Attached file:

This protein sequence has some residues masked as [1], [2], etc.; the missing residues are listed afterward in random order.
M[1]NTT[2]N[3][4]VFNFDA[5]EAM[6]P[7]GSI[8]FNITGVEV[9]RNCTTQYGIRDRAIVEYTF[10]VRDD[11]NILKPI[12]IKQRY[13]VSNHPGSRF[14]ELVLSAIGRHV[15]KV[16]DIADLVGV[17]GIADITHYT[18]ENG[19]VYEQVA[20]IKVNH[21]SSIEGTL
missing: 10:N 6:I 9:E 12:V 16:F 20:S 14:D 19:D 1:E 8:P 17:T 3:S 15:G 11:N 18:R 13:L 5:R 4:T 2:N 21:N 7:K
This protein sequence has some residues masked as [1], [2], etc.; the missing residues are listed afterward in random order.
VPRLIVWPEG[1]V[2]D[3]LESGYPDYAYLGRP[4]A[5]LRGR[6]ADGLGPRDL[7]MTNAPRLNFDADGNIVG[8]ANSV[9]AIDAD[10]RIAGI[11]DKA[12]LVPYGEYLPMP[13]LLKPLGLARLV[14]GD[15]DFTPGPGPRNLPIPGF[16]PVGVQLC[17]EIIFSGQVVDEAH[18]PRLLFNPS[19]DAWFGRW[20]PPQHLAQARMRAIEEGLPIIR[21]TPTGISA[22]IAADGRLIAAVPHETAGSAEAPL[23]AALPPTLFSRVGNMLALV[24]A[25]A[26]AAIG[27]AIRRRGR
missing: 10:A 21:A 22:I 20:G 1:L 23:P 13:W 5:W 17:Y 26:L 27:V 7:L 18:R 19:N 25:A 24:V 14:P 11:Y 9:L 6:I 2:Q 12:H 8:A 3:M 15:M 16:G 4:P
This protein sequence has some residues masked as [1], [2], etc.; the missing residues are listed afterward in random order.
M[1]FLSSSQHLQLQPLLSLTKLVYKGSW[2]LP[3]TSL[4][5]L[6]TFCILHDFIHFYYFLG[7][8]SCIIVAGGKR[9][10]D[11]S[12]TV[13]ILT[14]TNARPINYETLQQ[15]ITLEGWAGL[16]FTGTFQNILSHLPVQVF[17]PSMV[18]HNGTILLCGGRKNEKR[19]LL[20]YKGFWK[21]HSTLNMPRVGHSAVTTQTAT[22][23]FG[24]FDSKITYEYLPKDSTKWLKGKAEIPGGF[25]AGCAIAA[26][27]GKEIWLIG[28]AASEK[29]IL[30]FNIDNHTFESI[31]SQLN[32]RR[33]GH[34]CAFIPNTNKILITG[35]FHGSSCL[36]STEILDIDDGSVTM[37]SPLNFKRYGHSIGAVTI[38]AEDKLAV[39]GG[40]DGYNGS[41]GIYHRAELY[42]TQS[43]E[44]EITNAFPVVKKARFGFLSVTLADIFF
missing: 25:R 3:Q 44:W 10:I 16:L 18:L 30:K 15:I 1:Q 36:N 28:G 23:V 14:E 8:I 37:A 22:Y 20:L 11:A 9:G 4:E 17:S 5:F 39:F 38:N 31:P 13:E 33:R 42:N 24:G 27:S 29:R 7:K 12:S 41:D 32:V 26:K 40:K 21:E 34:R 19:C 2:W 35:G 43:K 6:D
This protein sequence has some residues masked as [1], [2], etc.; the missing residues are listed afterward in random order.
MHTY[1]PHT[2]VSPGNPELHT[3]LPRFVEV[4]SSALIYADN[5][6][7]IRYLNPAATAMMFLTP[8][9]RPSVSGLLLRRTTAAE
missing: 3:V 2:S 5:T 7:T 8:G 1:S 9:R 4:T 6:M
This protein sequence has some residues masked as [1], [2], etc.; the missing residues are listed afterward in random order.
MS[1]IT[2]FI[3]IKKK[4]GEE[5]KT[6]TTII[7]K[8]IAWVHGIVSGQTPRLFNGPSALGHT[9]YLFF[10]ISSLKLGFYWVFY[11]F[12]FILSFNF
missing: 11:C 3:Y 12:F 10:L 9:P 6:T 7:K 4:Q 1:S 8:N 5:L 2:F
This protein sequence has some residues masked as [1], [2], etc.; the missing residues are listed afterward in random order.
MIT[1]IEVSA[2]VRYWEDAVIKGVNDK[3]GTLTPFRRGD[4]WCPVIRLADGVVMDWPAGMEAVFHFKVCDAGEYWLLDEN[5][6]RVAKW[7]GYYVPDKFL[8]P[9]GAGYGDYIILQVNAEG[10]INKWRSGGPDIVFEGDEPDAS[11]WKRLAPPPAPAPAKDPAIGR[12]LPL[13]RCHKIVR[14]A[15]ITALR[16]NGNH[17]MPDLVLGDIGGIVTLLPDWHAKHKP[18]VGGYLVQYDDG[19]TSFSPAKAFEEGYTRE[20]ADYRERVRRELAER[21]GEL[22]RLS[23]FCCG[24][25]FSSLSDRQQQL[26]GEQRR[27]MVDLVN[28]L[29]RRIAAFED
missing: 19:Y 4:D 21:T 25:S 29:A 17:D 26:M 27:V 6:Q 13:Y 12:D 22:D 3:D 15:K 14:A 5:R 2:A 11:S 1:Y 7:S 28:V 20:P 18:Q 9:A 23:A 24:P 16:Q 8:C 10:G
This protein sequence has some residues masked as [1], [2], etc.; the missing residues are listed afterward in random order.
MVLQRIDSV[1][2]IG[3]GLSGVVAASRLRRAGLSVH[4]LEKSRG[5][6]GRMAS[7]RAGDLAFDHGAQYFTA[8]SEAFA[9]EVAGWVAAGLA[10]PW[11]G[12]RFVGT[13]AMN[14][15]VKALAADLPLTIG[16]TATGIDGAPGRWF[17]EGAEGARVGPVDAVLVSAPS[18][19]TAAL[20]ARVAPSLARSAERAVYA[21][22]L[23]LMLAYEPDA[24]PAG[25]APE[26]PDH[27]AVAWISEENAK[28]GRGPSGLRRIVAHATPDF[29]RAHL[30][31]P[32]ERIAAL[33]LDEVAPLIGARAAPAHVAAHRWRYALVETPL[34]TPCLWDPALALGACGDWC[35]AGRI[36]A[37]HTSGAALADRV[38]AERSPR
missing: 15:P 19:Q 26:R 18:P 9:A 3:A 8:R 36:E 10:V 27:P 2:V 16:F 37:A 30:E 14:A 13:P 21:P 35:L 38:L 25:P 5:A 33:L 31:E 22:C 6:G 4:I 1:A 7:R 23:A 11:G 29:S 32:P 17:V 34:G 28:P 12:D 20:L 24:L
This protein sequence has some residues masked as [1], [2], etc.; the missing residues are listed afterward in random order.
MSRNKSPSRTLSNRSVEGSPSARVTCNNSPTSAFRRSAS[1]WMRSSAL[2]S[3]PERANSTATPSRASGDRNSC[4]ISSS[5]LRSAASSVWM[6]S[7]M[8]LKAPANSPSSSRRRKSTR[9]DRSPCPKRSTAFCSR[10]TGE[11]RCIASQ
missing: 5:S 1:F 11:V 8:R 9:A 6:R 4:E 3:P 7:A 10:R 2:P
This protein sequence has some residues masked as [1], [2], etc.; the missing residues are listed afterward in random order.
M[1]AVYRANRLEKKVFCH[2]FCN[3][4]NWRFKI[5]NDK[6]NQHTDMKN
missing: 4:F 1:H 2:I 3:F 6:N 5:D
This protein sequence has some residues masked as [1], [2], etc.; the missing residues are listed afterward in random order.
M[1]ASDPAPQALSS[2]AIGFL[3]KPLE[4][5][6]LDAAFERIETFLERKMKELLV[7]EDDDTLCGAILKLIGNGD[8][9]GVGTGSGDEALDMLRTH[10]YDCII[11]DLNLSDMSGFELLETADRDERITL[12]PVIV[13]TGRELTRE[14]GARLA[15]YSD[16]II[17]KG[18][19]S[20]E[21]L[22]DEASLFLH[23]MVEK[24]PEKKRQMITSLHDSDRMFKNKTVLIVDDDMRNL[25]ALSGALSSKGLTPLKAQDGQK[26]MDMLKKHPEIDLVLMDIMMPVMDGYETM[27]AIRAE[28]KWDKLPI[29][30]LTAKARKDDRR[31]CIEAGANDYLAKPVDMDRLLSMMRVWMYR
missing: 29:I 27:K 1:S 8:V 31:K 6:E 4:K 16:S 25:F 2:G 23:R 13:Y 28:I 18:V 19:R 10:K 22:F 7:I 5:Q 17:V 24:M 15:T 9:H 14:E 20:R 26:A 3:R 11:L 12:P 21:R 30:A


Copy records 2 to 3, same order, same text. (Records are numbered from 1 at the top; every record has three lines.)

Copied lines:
This protein sequence has some residues masked as [1], [2], etc.; the missing residues are listed afterward in random order.
VPRLIVWPEG[1]V[2]D[3]LESGYPDYAYLGRP[4]A[5]LRGR[6]ADGLGPRDL[7]MTNAPRLNFDADGNIVG[8]ANSV[9]AIDAD[10]RIAGI[11]DKA[12]LVPYGEYLPMP[13]LLKPLGLARLV[14]GD[15]DFTPGPGPRNLPIPGF[16]PVGVQLC[17]EIIFSGQVVDEAH[18]PRLLFNPS[19]DAWFGRW[20]PPQHLAQARMRAIEEGLPIIR[21]TPTGISA[22]IAADGRLIAAVPHETAGSAEAPL[23]AALPPTLFSRVGNMLALV[24]A[25]A[26]AAIG[27]AIRRRGR
missing: 10:A 21:A 22:I 20:G 1:L 23:P 13:W 5:W 17:Y 26:L 27:V 7:L 18:R 19:N 25:A 24:V 14:P 11:Y 9:L 6:I 2:Q 12:H 8:A 3:M 15:M 16:G 4:P
This protein sequence has some residues masked as [1], [2], etc.; the missing residues are listed afterward in random order.
M[1]FLSSSQHLQLQPLLSLTKLVYKGSW[2]LP[3]TSL[4][5]L[6]TFCILHDFIHFYYFLG[7][8]SCIIVAGGKR[9][10]D[11]S[12]TV[13]ILT[14]TNARPINYETLQQ[15]ITLEGWAGL[16]FTGTFQNILSHLPVQVF[17]PSMV[18]HNGTILLCGGRKNEKR[19]LL[20]YKGFWK[21]HSTLNMPRVGHSAVTTQTAT[22][23]FG[24]FDSKITYEYLPKDSTKWLKGKAEIPGGF[25]AGCAIAA[26][27]GKEIWLIG[28]AASEK[29]IL[30]FNIDNHTFESI[31]SQLN[32]RR[33]GH[34]CAFIPNTNKILITG[35]FHGSSCL[36]STEILDIDDGSVTM[37]SPLNFKRYGHSIGAVTI[38]AEDKLAV[39]GG[40]DGYNGS[41]GIYHRAELY[42]TQS[43]E[44]EITNAFPVVKKARFGFLSVTLADIFF
missing: 25:R 3:Q 44:W 10:I 16:L 18:L 30:K 15:I 1:Q 36:N 28:G 23:V 14:E 8:I 37:A 22:Y 20:L 11:A 9:G 4:E 17:S 5:F 39:F 38:N 31:P 13:E 33:R 42:N 24:G 27:S 29:R 7:K 12:S 41:D 32:V 26:K 40:K 21:E 34:R 19:C 2:W 35:G 43:K 6:D